The Economic Reality of The Asian American Pacific Islander Community Is Marked by Diversity and Inequality, Not Universal Success
by Prosperity Now, in partnership with National CAPACD
By most measures of economic success—whether it be income, education, wealth or employment—Asian Americans are doing well in the United States, both when compared to other communities of color as well to White households. But while these measures of success are noteworthy, the way they are collected, analyzed and presented all too often masks the disparate financial situations of the dozens of ethnic subgroups categorized as “Asian American.”
In fact, despite sharing few cultural similarities, and spread out over a vast geographical area, people from all over Asia are grouped into the same racial category—often with Pacific Islanders included as well. As a result, the experiences of communities such as Native Hawaiians, Hmong, Indian, Chinese Americans and many others, are categorized together, despite different social, economic and cultural backgrounds and vastly different pathways to coming to this country (e.g. indigenous, immigrant, refugee). Today, while the Asian American category allows for political solidarity and power for many, when we examine the economic indicators for the Asian American Pacific Islander (AAPI) community more closely, it becomes clear that aggregated data does not come close to telling the full story of these diverse communities.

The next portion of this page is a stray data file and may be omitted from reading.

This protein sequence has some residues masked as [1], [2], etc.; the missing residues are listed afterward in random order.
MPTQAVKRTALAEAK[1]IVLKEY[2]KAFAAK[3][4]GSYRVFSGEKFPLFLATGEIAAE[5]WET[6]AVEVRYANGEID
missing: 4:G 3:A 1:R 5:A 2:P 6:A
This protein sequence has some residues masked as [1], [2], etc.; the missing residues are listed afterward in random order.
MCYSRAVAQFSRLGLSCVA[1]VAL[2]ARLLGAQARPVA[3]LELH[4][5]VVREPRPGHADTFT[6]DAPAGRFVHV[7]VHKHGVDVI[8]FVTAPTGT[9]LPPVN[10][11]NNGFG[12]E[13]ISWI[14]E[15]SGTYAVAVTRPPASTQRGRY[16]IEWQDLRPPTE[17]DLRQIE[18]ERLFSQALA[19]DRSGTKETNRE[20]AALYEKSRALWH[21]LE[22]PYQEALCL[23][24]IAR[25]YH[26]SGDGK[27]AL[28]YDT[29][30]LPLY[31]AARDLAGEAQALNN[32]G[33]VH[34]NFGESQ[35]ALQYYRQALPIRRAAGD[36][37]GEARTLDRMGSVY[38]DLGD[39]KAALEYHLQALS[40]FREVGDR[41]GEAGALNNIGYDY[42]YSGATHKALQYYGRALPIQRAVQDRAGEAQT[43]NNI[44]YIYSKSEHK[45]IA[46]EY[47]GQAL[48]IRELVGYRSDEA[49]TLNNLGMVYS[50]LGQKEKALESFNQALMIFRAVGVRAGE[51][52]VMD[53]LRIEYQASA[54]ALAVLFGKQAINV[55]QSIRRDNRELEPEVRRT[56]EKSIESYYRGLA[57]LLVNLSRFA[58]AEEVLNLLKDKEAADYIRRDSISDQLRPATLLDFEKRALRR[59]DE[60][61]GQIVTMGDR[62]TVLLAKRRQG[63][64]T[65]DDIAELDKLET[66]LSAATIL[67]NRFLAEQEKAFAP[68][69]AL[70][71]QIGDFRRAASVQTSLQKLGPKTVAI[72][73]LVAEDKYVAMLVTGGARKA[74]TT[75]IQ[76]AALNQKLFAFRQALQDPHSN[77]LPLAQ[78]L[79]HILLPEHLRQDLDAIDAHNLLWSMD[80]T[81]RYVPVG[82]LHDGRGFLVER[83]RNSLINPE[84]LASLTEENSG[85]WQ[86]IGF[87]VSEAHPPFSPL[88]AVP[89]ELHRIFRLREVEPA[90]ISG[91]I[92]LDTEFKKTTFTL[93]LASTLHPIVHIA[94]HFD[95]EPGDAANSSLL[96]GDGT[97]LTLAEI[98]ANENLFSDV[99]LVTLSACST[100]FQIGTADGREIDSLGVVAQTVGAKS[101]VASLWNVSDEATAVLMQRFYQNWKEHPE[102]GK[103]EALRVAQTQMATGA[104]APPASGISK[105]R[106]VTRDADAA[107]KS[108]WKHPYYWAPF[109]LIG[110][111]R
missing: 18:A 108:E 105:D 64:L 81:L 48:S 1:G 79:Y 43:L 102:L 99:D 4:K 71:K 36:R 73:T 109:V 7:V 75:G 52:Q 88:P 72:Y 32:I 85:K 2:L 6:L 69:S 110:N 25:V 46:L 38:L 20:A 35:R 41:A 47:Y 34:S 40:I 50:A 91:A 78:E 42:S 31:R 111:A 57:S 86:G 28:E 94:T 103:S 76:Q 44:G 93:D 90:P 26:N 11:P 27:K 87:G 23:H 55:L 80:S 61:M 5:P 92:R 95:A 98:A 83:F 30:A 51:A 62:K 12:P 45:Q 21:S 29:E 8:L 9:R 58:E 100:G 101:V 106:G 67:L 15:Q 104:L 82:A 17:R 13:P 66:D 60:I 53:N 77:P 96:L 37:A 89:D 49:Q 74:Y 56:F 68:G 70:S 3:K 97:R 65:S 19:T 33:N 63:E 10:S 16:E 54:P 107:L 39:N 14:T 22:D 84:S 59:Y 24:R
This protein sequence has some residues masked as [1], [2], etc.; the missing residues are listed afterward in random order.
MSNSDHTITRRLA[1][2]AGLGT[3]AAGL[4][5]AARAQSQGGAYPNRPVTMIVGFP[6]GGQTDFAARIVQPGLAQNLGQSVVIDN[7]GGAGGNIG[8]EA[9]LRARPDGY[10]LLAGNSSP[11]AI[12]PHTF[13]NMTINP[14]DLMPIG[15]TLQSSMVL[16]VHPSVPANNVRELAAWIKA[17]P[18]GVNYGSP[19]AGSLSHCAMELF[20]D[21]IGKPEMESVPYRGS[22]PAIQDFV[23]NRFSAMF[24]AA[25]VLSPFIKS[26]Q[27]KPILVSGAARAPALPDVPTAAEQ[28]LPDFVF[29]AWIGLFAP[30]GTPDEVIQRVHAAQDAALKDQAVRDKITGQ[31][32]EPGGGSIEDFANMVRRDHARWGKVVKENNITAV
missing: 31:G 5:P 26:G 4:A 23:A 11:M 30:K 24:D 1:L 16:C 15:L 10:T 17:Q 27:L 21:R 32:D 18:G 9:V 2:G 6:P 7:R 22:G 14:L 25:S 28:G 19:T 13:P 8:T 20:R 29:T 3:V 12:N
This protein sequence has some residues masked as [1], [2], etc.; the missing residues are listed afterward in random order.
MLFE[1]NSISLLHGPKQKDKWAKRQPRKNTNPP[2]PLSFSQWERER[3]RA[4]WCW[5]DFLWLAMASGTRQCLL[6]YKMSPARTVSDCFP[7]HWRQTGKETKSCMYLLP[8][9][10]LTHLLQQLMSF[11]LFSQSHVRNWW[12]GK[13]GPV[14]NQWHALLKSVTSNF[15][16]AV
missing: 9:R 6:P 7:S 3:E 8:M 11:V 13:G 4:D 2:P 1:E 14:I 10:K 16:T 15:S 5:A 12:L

With this context in mind, we have worked with Prosperity Now to release a new brief, The Economic Reality of The Asian American Pacific Islander Community Is Marked by Diversity and Inequality, Not Universal Success, that explores some of the misconceptions that feed into broadly held beliefs that all members of the AAPI community are part of one large homogenous and successful group.
Read the brief here.